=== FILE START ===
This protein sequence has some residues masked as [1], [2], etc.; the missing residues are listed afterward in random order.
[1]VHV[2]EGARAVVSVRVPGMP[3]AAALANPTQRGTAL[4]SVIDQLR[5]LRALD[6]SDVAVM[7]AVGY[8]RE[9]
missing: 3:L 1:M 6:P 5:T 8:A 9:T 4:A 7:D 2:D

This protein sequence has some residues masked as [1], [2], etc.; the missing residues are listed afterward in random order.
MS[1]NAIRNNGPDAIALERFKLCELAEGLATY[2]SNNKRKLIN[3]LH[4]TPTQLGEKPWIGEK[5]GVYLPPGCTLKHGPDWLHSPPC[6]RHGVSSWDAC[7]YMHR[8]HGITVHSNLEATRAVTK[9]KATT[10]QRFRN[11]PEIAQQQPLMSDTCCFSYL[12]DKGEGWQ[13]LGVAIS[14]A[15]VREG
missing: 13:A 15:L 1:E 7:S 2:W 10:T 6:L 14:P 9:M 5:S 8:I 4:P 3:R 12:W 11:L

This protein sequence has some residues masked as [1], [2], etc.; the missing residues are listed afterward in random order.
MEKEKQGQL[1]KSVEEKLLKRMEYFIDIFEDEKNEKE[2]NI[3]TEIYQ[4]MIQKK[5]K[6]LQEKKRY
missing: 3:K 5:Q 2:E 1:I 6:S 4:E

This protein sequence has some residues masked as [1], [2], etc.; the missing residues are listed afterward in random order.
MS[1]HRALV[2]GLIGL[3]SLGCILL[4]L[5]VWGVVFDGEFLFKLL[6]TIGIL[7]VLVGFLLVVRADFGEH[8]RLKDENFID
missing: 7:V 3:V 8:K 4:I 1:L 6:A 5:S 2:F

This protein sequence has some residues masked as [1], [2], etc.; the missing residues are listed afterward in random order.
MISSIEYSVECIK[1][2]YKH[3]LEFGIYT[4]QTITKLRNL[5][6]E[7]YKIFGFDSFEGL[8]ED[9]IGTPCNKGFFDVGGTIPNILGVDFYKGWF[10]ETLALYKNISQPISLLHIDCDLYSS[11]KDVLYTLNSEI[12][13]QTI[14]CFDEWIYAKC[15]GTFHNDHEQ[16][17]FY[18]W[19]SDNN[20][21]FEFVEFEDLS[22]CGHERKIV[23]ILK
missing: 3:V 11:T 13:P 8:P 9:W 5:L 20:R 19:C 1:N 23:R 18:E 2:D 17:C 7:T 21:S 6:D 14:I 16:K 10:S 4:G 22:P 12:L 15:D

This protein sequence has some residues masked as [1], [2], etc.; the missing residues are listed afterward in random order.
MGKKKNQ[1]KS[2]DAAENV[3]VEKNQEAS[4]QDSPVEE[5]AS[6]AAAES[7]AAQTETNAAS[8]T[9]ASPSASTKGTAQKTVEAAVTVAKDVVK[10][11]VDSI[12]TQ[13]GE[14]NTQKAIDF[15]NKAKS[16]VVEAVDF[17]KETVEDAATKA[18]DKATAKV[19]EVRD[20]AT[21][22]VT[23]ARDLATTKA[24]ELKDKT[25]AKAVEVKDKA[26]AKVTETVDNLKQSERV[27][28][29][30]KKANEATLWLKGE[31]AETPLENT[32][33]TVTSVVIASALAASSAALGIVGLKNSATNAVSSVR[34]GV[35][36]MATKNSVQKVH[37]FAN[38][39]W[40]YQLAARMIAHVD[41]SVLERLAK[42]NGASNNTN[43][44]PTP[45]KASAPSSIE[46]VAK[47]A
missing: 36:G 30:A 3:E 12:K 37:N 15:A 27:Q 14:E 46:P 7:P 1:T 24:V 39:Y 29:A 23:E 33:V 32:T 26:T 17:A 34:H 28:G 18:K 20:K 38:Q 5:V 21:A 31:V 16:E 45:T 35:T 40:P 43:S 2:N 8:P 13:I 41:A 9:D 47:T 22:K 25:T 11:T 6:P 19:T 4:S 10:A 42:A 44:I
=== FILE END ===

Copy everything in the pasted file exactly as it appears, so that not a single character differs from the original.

This protein sequence has some residues masked as [1], [2], etc.; the missing residues are listed afterward in random order.
[1]VHV[2]EGARAVVSVRVPGMP[3]AAALANPTQRGTAL[4]SVIDQLR[5]LRALD[6]SDVAVM[7]AVGY[8]RE[9]
missing: 3:L 1:M 6:P 5:T 8:A 9:T 4:A 7:D 2:D

This protein sequence has some residues masked as [1], [2], etc.; the missing residues are listed afterward in random order.
MS[1]NAIRNNGPDAIALERFKLCELAEGLATY[2]SNNKRKLIN[3]LH[4]TPTQLGEKPWIGEK[5]GVYLPPGCTLKHGPDWLHSPPC[6]RHGVSSWDAC[7]YMHR[8]HGITVHSNLEATRAVTK[9]KATT[10]QRFRN[11]PEIAQQQPLMSDTCCFSYL[12]DKGEGWQ[13]LGVAIS[14]A[15]VREG
missing: 13:A 15:L 1:E 7:S 2:W 10:T 6:L 14:P 9:M 5:S 8:I 4:P 3:R 12:W 11:L

This protein sequence has some residues masked as [1], [2], etc.; the missing residues are listed afterward in random order.
MEKEKQGQL[1]KSVEEKLLKRMEYFIDIFEDEKNEKE[2]NI[3]TEIYQ[4]MIQKK[5]K[6]LQEKKRY
missing: 3:K 5:Q 2:E 1:I 6:S 4:E

This protein sequence has some residues masked as [1], [2], etc.; the missing residues are listed afterward in random order.
MS[1]HRALV[2]GLIGL[3]SLGCILL[4]L[5]VWGVVFDGEFLFKLL[6]TIGIL[7]VLVGFLLVVRADFGEH[8]RLKDENFID
missing: 7:V 3:V 8:K 4:I 1:L 6:A 5:S 2:F

This protein sequence has some residues masked as [1], [2], etc.; the missing residues are listed afterward in random order.
MISSIEYSVECIK[1][2]YKH[3]LEFGIYT[4]QTITKLRNL[5][6]E[7]YKIFGFDSFEGL[8]ED[9]IGTPCNKGFFDVGGTIPNILGVDFYKGWF[10]ETLALYKNISQPISLLHIDCDLYSS[11]KDVLYTLNSEI[12][13]QTI[14]CFDEWIYAKC[15]GTFHNDHEQ[16][17]FY[18]W[19]SDNN[20][21]FEFVEFEDLS[22]CGHERKIV[23]ILK
missing: 3:V 11:T 13:P 8:P 9:W 5:L 20:R 19:C 1:N 23:R 18:E 2:D 17:C 7:T 21:S 6:D 14:I 16:K 10:S 4:G 22:P 12:L 15:D

This protein sequence has some residues masked as [1], [2], etc.; the missing residues are listed afterward in random order.
MGKKKNQ[1]KS[2]DAAENV[3]VEKNQEAS[4]QDSPVEE[5]AS[6]AAAES[7]AAQTETNAAS[8]T[9]ASPSASTKGTAQKTVEAAVTVAKDVVK[10][11]VDSI[12]TQ[13]GE[14]NTQKAIDF[15]NKAKS[16]VVEAVDF[17]KETVEDAATKA[18]DKATAKV[19]EVRD[20]AT[21][22]VT[23]ARDLATTKA[24]ELKDKT[25]AKAVEVKDKA[26]AKVTETVDNLKQSERV[27][28][29][30]KKANEATLWLKGE[31]AETPLENT[32][33]TVTSVVIASALAASSAALGIVGLKNSATNAVSSVR[34]GV[35][36]MATKNSVQKVH[37]FAN[38][39]W[40]YQLAARMIAHVD[41]SVLERLAK[42]NGASNNTN[43][44]PTP[45]KASAPSSIE[46]VAK[47]A
missing: 36:G 30:A 3:E 12:K 37:N 15:A 27:Q 14:E 46:P 7:P 1:T 24:V 39:Y 29:A 23:E 33:V 32:T 26:T 17:A 34:H 28:G 18:K 20:K 38:Q 5:V 21:A 31:V 16:E 45:T 35:T 40:P 43:S 2:N 8:P 13:I 41:A 9:D 47:T 22:K 25:T 11:T 6:P 19:T 4:S 10:A 42:A 44:I